Antarctic Krill Habitat Could Decline By 2100 Due To Climate Change

First Posted: Aug 17, 2016 06:17 AM EDT

The researchers discovered that Antarctic Krill could lose their habitat by the year 2100 due to changes in water temperature. The sea ice in Antarctic waters could also shrink the krill habitat by as much as 80 percent by 21st century. This could decline the population of krill and affect the entire marine food chain, according to a new study.

The study was printed online in Geophysical Research Letters, a journal of the American Geophysical Union. The lead author of the study is Andrea Piñones, a marine scientist at Center for Advance Studies in Arid Zones, Coquimbo, Chile.

Antarctic krill is a small swimming crustacean that can be found in the Antarctic waters of the Southern Ocean. It has a length of about 6 centimeters (2.4 in.) and weighs up to 2 grams (0.071 oz.). It can live for about six years. 

In the study, the climate change shapes the living environment of the Antarctic krill. The probable future changes for the krill habitat involves a sustained increase in ocean temperature and changes in sea ice and chlorophyll a. The researchers used a temperature-dependent krill growth model with data from greenhouse warming simulations. The study searches for understanding the additional pressures krill could face in the coming decades as the climate warms.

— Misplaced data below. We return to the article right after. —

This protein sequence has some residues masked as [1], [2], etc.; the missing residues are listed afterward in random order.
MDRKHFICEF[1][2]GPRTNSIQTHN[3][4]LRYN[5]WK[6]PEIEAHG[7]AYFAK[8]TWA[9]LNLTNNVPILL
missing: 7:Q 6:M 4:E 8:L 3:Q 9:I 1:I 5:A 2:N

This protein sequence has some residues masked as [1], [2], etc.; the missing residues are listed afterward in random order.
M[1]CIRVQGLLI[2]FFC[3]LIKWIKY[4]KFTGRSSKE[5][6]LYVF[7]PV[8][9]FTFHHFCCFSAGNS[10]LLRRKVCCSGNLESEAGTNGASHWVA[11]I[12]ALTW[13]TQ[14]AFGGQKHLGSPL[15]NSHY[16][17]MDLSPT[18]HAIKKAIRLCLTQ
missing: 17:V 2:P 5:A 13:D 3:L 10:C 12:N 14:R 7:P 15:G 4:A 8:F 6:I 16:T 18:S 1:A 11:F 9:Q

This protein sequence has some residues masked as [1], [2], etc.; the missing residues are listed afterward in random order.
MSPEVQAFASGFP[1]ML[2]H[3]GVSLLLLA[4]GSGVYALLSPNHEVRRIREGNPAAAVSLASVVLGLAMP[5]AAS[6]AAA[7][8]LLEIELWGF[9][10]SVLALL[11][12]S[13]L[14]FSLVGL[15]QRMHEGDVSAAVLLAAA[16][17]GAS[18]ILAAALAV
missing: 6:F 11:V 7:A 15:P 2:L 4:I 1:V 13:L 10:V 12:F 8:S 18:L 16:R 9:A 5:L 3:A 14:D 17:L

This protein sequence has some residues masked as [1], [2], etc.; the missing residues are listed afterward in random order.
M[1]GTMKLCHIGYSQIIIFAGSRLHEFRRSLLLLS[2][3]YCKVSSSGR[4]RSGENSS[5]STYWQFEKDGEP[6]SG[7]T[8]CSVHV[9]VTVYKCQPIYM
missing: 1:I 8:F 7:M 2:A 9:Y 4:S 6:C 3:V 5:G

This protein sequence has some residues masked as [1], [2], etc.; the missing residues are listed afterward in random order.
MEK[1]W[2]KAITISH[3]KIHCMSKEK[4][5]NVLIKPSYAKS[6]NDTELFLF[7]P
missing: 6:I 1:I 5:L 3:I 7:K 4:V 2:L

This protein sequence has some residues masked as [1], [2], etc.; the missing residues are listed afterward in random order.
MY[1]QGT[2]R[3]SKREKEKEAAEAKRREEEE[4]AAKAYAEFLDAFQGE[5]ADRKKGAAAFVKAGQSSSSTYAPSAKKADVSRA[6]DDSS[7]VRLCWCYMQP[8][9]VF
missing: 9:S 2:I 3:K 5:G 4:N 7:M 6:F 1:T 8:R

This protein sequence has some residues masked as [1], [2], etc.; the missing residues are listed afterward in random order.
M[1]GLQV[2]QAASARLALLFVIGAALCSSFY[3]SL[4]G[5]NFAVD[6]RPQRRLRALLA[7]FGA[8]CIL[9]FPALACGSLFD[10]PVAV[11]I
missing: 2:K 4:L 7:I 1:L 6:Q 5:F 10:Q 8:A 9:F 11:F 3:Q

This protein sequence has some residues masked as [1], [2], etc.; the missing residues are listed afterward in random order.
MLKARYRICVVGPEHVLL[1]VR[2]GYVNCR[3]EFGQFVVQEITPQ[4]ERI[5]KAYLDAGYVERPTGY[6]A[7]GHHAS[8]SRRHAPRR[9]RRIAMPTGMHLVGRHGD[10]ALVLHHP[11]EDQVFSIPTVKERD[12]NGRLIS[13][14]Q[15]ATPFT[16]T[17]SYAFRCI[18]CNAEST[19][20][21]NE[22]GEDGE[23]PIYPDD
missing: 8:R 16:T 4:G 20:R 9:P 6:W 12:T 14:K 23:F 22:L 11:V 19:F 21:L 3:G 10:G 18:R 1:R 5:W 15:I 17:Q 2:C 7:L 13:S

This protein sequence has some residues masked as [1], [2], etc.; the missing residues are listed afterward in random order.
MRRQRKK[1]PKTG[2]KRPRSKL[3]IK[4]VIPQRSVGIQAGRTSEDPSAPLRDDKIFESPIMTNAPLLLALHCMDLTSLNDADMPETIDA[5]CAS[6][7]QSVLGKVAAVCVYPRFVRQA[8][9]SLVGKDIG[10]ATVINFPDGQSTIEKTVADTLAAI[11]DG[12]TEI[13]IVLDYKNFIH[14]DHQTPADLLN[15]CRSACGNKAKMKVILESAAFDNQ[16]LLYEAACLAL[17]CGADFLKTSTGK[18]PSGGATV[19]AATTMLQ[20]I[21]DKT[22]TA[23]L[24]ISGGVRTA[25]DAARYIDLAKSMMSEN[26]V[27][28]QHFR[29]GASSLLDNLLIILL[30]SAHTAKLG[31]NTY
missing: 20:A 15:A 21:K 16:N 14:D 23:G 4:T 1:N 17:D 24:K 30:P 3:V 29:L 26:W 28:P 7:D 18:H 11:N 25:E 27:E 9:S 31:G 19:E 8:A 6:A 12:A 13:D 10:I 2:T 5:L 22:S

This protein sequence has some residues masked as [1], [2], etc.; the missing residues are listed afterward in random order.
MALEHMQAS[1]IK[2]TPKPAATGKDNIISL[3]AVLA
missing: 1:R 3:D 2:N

Piñones stated that the life cycle of Antarctic krill is closely tied to many factors. These include the water temperature and the availability of the sea ice. The research examined the effects of a warmer ocean and a decline in sea ice on the Antarctic krill, according to Piñones.

The Antarctic krill is a key species to the Antarctic marine food web. It is an essential energy source for whales, squid, penguins, fish and other marine life. Many people also fish for krill for aquarium food, pharmaceuticals, fishing bait and in some food consumed by them. Piñones concluded that the loss of krill could have consequences that would cascade the food web of marine mammals and seabirds, in which they rely on the crustaceans as their main source of food.

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